College Football: Let's Use the BCS in a Playoff System

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College Football: Let's Use the BCS in a Playoff System

If the BCS system stays in place, there will never be a clear-cut champion in college football. 

Last season, for example, we had five teams that were undefeated following the regular season: Alabama, Texas, Boise State, TCU and Cincinnati. And let's not forget that Florida's only loss of the season came against top-ranked Alabama in the SEC Championship Game.

So how do we rectify the situation? What do we do so that a clear-cut winner emerges every season without controversy?

Simple: let's input a playoff system that will allow the top teams in the country a chance to claim the title without any arguments.

I have devised a playoff system that will could replace the BCS and make a fair system to crown a true college football champion. 


No. 1: Get rid of the conference championship games

The conference championship is a joke. The SEC West has five teams in the top 20 and the SEC East has one, but after Saturday night's beating that South Carolina took from Arkansas, I think there will not be any ranked teams in the East. 

So why do we allow a team with three losses to play the top team in the nation?

What about the ACC? Talk about a joke! The conference championship is going to have a team with two or three losses as well.

If we remove the conference championship from the mix, it allows us one more week to play football.


No. 2: Bowl games are going nowhere

I understand that the bowl games present big dollars to the teams involved and that will not change.

We should use them to our advantage. Let's play the playoff games at the bowl game sites.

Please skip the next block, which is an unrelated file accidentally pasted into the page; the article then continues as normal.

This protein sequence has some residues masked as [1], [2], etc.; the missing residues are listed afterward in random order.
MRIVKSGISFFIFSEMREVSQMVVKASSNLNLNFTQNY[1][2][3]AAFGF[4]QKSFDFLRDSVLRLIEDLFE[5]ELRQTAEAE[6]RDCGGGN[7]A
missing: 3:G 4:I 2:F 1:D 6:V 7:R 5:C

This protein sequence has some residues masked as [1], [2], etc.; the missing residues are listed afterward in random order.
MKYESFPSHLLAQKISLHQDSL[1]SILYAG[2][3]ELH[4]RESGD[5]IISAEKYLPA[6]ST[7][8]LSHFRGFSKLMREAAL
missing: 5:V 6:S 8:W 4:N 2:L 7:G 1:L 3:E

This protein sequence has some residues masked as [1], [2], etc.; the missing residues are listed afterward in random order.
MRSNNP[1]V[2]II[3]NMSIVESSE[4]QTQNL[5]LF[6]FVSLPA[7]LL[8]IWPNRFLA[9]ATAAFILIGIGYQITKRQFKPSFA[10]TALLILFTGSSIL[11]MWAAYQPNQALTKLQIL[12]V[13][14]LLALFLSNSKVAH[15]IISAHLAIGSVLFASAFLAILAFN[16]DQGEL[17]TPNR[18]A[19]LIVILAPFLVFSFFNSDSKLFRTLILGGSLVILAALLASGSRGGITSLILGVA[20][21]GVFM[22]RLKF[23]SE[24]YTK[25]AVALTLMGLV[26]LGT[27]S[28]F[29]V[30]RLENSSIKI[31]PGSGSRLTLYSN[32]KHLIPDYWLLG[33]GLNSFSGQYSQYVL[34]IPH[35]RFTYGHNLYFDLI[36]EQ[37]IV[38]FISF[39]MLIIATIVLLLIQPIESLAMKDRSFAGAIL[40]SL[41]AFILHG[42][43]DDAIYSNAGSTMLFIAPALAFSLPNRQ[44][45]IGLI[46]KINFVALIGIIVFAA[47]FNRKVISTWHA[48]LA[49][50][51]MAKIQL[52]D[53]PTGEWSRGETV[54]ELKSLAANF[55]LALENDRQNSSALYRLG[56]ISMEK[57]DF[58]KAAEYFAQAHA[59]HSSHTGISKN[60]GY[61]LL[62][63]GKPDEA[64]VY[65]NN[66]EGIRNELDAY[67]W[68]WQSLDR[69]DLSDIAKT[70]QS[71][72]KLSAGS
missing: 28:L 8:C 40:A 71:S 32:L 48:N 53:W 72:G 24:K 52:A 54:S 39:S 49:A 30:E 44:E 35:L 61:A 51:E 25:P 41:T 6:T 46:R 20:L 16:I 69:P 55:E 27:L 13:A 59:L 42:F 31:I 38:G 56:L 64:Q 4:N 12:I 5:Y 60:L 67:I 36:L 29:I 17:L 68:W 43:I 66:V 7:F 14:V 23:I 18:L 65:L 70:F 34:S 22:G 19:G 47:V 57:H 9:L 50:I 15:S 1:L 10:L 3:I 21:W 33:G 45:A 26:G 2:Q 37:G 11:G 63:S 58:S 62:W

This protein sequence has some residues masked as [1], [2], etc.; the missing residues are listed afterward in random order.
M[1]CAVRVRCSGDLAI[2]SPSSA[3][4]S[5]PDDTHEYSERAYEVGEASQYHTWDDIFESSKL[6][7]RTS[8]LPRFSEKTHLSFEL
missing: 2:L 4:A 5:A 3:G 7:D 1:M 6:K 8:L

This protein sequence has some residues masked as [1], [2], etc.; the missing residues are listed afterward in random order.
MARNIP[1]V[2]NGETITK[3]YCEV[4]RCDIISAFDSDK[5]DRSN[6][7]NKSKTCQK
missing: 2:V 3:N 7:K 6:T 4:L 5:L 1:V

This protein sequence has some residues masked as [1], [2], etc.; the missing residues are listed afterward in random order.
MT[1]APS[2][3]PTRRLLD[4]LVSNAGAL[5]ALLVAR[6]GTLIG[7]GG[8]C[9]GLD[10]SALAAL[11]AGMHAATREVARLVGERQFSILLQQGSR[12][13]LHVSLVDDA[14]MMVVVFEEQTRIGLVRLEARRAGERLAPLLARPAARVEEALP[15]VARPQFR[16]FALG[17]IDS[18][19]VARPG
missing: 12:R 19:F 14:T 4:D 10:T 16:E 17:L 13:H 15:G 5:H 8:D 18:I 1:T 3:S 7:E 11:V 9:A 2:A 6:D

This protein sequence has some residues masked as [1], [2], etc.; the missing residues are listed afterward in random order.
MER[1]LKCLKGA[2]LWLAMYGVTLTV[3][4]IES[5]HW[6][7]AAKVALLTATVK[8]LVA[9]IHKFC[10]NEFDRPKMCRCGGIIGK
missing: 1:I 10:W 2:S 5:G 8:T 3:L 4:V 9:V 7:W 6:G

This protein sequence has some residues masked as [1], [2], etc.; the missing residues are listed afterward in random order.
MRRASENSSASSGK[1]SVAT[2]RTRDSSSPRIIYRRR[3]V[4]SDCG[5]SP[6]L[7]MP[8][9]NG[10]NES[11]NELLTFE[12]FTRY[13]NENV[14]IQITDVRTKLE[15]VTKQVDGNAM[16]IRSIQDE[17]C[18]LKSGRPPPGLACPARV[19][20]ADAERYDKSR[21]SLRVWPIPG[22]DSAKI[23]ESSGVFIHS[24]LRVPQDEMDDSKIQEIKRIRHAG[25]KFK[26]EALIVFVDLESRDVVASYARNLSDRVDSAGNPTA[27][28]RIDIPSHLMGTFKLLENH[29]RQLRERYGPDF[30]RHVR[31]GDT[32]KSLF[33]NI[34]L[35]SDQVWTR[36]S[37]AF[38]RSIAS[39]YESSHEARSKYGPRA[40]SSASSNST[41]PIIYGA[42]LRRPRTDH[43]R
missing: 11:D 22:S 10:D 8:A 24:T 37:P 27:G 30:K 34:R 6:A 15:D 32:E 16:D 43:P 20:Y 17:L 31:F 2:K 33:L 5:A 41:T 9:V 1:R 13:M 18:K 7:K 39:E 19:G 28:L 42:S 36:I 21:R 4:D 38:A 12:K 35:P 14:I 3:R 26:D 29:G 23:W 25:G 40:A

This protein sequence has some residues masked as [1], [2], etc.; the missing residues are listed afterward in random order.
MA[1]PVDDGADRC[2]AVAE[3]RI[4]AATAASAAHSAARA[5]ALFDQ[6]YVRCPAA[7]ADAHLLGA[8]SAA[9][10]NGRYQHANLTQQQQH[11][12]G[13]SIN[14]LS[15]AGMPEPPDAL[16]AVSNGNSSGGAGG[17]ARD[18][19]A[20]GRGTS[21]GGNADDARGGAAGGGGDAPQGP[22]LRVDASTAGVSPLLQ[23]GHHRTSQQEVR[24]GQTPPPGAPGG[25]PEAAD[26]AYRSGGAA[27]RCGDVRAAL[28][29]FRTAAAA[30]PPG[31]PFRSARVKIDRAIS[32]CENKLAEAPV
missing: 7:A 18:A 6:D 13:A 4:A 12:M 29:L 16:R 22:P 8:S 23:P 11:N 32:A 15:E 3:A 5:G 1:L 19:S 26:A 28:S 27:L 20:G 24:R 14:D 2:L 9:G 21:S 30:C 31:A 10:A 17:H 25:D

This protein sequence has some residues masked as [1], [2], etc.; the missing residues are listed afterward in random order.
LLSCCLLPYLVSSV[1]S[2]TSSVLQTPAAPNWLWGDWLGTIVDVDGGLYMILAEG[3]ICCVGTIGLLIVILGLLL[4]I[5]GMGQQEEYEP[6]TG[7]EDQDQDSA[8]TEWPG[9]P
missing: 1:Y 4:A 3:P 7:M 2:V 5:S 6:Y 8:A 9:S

No. 3: How many teams?

This is going to be the most controversial part of the playoff system but it is more fair than picking two teams we think should play each other in the championship.

Eight teams would be the answer. The top eight in the country using the BCS poll. That's right: we should not eliminate the BCS, we should just reorganize the way we use it.


No. 4: How do we implement this?

OK, so now we have the idea. but how do we execute it?

The Rose Bowl, Fiesta Bowl, Orange Bowl, Sugar Bowl, Cotton Bowl and Capital One Bowl will be used as the sites for the playoffs.

We will continue to use the rotation of which bowl game hosts the National Championship Game without using the Cotton Bowl and Capital One Bowl. One of the bowl games will host a playoff and the National Championship like they do now.

The first round of the playoffs would look like this:

Game 1 - No. 1 vs. No. 8

Game 3 - No. 2 vs. No. 7

Game 4 - No. 3 vs. No. 6

Game 2 - No. 4 vs. No. 5

The second round would feature the winners of the first-round games and look like this:

Winner of Game 1 vs. Winner of Game 2

Winner of Game 3 vs. Winner of Game 4

And, of course, the overall champion would feature the two winners from each of the previous two games.


Final conclusion

There will always be controversy in college football because the ranking system is never fool-proof. The team sitting in ninth spot will argue to be in, and so forth.

The only real solution is moving to a system that allows equal chances to the top teams in the country.

The bonus to this system is that we begin a season with the rankings from the end of the previous season. If you are the champion, then you will be the top-ranked team the following year until someone knocks you off the podium.

That is how it should be but the greedy people in charge will never let this happen, so it is fun to imagine a college football world with equality among the best teams.

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